There was one last official police checkpoint and one huge Chinese lunch when we left the national park. And then, the sky just opened up on us. We were about 20 km outside of Linden when the downpour began. We kept making slow progress, even though we could hardly tell what the road conditions were going to be - if soft sand was next, or a hard packed rut.

    We finally turned towards town, nearing the pavement of Linden, when we encountered our scariest and most unofficial checkpoint yet. In the downpour, a youngman wearing blue fatigues, purple diamond studded sunglasses, combat boots, and carrying an assault rifle waved us to a stop and pointed to the side of the road. Acting confused in our rain soaked state, we pointed ahead to Linden and asked if we could go there. He didn't like that idea, pointing his rifle at us and insisting that we pull over beside the white van. Inside the van there were about 8 officials wearing uniforms and name tags and were not nearly as trigger-happy as the guy with the rifle, which gave us some relief. They asked to see our passports, copies were handed over. They offered a seat in the van, but we told them we were already wet, no big deal, preferring not to get in with any of them, let alone sit next to the rifle toting crazy. After reviewing our copies, they wished us a safe journey and we were on our way. No trouble at all. But definitely a lot of adrenaline.
  4. csustewy

    csustewy Motojero

    Joined:
    Sep 15, 2009
    Oddometer:
    551
    Location:
    back in Denver
    We had lined up couchsurfing in Linden with a Peace Corps volunteer and were able to find his house easily with his directions. But, when we got there, he was nowhere to be found. A nice neighbor let us use his phone to call and we found out that our host had come down with a nasty dengue or malaria like bug that had him in pretty bad shape and in Georgetown unexpectedly. The neighbor recommended a place called George Bat to stay, which we unsuccessfully looked for. We were able to find a few other hotel options, all of which were pretty crappy but costing $30 or more, or decently nice and more than that (Massive Inn at 16,000 for suite). Eventually we tracked down the neighbor again, got the directions again, and found this George Bat place. It ended up having lots of character, which we liked. It was a pay by the hour type, but only for half of the hotel. The other rooms were for the all night type of visitor (4000 = US$20). The ladies working were wonderful and very friendly, even giving us ice out of their personal freezer for the much needed rum we drank in our room.

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    (The Bat Cave, in all of its blacklit glory)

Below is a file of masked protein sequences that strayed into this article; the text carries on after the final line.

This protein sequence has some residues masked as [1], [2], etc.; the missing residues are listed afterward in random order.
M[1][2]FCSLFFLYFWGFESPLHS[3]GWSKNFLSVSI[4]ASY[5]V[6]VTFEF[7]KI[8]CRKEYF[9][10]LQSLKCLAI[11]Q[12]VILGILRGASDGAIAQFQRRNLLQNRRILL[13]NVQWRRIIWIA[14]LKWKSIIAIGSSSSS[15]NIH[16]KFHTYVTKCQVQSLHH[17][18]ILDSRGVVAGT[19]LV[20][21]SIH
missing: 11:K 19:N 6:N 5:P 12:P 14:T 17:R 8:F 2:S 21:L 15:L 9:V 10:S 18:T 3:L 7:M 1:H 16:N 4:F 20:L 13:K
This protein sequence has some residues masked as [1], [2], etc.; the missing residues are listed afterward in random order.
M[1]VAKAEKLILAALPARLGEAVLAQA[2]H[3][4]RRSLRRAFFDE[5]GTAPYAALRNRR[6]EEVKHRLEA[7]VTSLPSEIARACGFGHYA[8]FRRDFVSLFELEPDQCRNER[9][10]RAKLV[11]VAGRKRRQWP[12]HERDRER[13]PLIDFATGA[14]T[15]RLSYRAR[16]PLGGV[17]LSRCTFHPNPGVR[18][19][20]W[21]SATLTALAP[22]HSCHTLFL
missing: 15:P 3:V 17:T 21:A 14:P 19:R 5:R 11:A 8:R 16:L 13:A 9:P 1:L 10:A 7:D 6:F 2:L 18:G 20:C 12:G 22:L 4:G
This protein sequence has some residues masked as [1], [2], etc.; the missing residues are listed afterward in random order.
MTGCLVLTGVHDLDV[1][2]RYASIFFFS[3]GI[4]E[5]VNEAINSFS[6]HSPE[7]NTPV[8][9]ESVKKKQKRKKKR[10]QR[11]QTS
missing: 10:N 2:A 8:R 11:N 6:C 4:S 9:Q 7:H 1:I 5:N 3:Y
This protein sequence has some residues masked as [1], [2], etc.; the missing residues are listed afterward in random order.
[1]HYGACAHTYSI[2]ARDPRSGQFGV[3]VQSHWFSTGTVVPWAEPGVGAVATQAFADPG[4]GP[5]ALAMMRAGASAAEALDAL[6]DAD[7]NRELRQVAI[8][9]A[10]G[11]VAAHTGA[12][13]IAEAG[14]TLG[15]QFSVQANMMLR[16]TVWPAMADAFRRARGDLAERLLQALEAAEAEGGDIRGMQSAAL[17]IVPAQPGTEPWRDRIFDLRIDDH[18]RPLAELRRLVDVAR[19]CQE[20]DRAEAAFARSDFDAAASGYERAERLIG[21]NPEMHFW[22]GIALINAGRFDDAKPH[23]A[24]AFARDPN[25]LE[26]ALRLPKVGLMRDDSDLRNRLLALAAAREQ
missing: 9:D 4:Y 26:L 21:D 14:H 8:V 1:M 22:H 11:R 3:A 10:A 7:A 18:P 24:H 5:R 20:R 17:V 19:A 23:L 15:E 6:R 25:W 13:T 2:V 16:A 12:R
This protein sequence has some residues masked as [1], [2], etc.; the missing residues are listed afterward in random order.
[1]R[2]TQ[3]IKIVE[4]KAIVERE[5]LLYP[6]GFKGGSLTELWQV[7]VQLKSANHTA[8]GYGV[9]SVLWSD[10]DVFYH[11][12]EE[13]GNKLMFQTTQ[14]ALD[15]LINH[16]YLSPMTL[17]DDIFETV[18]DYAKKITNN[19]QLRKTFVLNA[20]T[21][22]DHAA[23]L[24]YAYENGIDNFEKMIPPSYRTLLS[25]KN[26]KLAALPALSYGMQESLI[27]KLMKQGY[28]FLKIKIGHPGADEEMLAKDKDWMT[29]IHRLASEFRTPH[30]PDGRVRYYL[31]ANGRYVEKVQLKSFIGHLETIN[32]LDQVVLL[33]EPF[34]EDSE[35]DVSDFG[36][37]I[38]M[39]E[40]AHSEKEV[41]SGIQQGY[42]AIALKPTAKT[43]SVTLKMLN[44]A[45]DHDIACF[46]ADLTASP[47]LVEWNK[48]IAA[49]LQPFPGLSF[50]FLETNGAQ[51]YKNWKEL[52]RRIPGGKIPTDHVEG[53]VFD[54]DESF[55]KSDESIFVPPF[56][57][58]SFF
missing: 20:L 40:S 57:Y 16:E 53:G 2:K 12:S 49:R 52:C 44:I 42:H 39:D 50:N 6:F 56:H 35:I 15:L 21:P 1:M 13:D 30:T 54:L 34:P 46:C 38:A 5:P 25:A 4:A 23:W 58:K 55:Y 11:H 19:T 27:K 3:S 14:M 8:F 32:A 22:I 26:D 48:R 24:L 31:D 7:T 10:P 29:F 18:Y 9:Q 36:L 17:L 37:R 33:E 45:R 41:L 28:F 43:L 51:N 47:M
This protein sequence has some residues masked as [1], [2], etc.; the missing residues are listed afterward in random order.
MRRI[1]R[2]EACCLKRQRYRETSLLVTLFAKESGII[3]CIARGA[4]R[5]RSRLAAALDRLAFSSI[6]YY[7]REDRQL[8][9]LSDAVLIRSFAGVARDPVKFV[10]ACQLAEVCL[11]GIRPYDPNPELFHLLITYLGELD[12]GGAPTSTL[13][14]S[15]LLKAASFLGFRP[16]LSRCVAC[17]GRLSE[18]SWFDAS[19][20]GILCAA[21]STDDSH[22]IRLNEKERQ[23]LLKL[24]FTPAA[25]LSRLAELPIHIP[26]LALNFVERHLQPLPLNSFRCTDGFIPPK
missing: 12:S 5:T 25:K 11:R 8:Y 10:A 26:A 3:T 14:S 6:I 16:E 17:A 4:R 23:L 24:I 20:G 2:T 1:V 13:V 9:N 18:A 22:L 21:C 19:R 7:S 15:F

From Linden, it is only about 60 miles to the city, where we had couchsurfing lined up with our host, Navin. We ended up getting about half way before hunger caused us to stop for some great food - eggplant roti, eggball (a hard boiled egg inside fried cassava), and curried chicken. Then it started rainingy really, really hard. Luckily, there was an internet cafe across the street, so we waited out the rain checking email. After a few hours the rain had finally slowed down enough for us to get to Georgetown where we met Navin at his house in the Kitty region of the city.

    Jill had spent a week in Georgetown in 2005 and at that time it was known for being extremely dangerous and not recommended that you walk anywhere at night. Her group had walked at night and been menacingly followed by a couple of guys. They had also been pulled over while riding in a car that had to go to the police station where we learned that our driver was packing a pistol in his pants with the explaination that everyone has to carry a gun here. She had heard Peace Corps Volunteers' stories of seeing all-out machete fights in the streets. She was a little nervous to be back in Georgetown.

    This time around, though, it seemed like Georgetown had cleaned up quite a bit. We walked around the area a lot and did not feel threatened at night when we would go get something to eat. We looked around the historic downtown area some and it also seemed relatively safe. On our first day in town, Jill needed to go to the Peace Corps office as they had her new passport and visa to get into Suriname. We met a couple of volunteers who invited us to come to a quiz night at a nicer hotel in town. We didn't have anything else to do, so thanks to the smarts of a couple people in our group, we won a bottle of El Dorado rum, one of the smoothest rums we have tasted, with its own claims of being the world's best.

    Navin gave us the keys to his house right away and gave us free reign. He stays with his girlfriend most of the time, so we rarely saw him. When we did, he took us to his favorite restaurants, including one ran by a Rasta out of his wagi.